My survey says the property has subsidence or structural issues

Answer

Don't Panic! Read the report again, the surveryor usually says he 'suspects' subsidence or structural issues. You will need a structural engineer to confirm whether his suspicions are true or not. See about the structural issues in What A Property Survey Really Means.

Search Results for 'subsidence' in
How to Really Buy a Property

"... surveyors should never estimate the cost of works; When rising damp, penetrating damp, subsidence, cracking, sagging roofs, bulging walls and all the other frightening things in a surveyor's report might be serious, and when they are not; Why asking the vendor to carry out work is not..."

"... solicitor is likely to be against such an idea. To start with it may seem like a great way to send positive messages to the vendor but any such agreement is likely to be complicated. If in the process of buying it is discovered that, for example, the property has subsidence or the house next door has got planning permission to double in size and block out all the sunlight to your garden, it would be fair for you to pull out of the..."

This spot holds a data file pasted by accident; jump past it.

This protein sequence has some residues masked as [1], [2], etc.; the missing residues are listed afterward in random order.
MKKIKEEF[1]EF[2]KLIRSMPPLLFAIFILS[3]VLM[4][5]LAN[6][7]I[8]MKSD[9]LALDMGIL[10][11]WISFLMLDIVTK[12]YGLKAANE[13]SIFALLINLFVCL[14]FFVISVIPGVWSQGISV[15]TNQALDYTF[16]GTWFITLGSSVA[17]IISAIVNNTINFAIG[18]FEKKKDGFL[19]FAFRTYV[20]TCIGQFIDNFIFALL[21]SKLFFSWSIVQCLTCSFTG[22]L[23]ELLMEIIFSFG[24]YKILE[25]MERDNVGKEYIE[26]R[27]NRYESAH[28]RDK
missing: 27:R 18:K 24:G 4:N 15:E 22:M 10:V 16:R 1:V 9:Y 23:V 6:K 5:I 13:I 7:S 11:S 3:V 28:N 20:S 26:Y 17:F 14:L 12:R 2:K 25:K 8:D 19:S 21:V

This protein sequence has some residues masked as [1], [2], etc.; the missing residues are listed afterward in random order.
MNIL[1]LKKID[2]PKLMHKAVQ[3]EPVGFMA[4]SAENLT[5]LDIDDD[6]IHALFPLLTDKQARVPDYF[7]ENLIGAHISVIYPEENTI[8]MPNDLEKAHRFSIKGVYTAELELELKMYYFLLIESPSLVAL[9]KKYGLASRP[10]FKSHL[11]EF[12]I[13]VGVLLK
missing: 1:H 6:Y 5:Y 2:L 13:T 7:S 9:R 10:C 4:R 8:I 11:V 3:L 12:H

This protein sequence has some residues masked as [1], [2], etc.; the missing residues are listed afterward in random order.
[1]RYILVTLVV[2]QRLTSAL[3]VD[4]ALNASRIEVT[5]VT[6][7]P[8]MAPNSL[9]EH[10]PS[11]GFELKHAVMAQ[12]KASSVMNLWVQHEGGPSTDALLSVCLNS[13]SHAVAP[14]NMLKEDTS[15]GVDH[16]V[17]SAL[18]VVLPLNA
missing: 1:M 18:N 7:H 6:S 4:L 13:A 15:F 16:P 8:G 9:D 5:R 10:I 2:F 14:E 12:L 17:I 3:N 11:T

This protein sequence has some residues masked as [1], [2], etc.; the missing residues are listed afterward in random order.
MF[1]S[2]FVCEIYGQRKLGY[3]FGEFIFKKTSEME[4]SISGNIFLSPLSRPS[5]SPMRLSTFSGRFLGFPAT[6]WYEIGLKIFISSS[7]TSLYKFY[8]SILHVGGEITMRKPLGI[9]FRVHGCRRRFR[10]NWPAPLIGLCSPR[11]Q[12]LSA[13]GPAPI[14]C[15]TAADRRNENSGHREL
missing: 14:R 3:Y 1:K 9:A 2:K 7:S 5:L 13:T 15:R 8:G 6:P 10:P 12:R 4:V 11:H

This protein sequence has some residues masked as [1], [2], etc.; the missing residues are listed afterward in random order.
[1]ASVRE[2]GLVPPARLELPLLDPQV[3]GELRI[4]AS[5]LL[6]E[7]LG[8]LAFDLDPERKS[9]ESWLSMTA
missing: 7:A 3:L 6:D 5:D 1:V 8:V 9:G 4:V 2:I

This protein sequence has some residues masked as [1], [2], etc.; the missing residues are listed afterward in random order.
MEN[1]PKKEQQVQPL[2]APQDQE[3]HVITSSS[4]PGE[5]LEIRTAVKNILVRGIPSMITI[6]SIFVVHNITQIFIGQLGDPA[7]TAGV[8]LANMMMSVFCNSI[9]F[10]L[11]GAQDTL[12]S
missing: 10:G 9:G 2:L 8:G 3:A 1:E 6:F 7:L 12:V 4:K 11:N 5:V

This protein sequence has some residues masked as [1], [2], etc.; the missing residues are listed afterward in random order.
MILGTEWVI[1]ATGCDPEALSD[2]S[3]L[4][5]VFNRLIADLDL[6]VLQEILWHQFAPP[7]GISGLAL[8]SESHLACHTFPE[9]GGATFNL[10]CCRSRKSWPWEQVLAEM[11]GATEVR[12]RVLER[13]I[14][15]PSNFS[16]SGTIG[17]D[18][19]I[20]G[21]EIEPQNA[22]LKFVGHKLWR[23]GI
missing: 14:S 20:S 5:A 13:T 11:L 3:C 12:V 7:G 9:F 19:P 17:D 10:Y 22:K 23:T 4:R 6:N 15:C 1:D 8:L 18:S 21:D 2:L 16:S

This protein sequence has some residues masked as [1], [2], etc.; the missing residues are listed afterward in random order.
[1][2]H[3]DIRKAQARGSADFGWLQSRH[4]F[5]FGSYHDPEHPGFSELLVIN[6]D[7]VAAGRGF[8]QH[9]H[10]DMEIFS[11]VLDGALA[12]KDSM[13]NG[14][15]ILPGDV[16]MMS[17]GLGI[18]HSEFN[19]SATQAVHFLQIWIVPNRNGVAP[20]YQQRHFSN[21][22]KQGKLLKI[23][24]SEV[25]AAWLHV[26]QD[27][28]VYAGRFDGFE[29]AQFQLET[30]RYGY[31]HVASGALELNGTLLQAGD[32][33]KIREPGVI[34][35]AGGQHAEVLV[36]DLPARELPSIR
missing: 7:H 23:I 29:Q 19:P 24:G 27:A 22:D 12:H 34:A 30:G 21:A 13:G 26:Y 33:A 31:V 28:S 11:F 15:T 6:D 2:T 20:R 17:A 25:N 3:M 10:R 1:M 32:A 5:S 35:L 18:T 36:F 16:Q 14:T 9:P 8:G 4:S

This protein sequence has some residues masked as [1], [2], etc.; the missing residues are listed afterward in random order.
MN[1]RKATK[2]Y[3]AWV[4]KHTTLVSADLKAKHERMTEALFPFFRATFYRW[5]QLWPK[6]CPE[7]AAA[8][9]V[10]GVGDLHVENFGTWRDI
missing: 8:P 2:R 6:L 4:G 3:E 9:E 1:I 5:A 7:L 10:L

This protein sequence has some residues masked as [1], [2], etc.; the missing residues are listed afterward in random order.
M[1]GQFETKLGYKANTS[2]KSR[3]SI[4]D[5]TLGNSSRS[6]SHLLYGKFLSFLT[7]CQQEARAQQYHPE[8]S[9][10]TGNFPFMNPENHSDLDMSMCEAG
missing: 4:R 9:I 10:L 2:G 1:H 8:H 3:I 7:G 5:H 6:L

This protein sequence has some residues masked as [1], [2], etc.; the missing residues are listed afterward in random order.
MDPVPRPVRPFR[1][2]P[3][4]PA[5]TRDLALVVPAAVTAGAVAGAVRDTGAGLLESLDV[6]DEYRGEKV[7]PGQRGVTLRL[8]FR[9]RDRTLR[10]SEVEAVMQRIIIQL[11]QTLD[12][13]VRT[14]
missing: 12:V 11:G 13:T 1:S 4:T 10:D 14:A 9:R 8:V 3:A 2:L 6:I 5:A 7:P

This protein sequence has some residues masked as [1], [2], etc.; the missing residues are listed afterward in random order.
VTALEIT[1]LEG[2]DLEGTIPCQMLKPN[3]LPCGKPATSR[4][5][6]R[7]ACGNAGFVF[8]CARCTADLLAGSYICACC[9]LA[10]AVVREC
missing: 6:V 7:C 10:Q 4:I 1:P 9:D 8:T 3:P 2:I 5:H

"... damp; How to check more than a structural survey covers and pay less; Why a sagging roof may not be a real issue; How to handle subsidence, movement and bulging walls; When to use a survey to renegotiate and when to keep quiet; How to choose a good surveyor, and make sure the lender does..."
"... retention can be a small amount or the total price agreed (usually in the case of suspected subsidence or other major structural issues). The best way to deal with them is as described in the remainder of this chapter. Take them in your stride, in most cases the issue is much smaller than the surveyor believes and retentions are removed after investigation of the..."